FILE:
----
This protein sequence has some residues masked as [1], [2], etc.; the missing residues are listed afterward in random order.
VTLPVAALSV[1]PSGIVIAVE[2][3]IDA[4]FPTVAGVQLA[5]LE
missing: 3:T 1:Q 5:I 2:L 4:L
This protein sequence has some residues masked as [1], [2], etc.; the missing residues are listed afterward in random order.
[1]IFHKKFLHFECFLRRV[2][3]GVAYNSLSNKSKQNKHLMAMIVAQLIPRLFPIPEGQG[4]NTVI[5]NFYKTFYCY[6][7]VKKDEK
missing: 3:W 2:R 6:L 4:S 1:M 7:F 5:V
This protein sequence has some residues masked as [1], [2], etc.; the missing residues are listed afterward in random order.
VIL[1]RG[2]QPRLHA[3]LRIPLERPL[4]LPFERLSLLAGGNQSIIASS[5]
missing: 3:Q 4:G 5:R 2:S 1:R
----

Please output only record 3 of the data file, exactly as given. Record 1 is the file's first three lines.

This protein sequence has some residues masked as [1], [2], etc.; the missing residues are listed afterward in random order.
VIL[1]RG[2]QPRLHA[3]LRIPLERPL[4]LPFERLSLLAGGNQSIIASS[5]
missing: 3:Q 4:G 5:R 2:S 1:R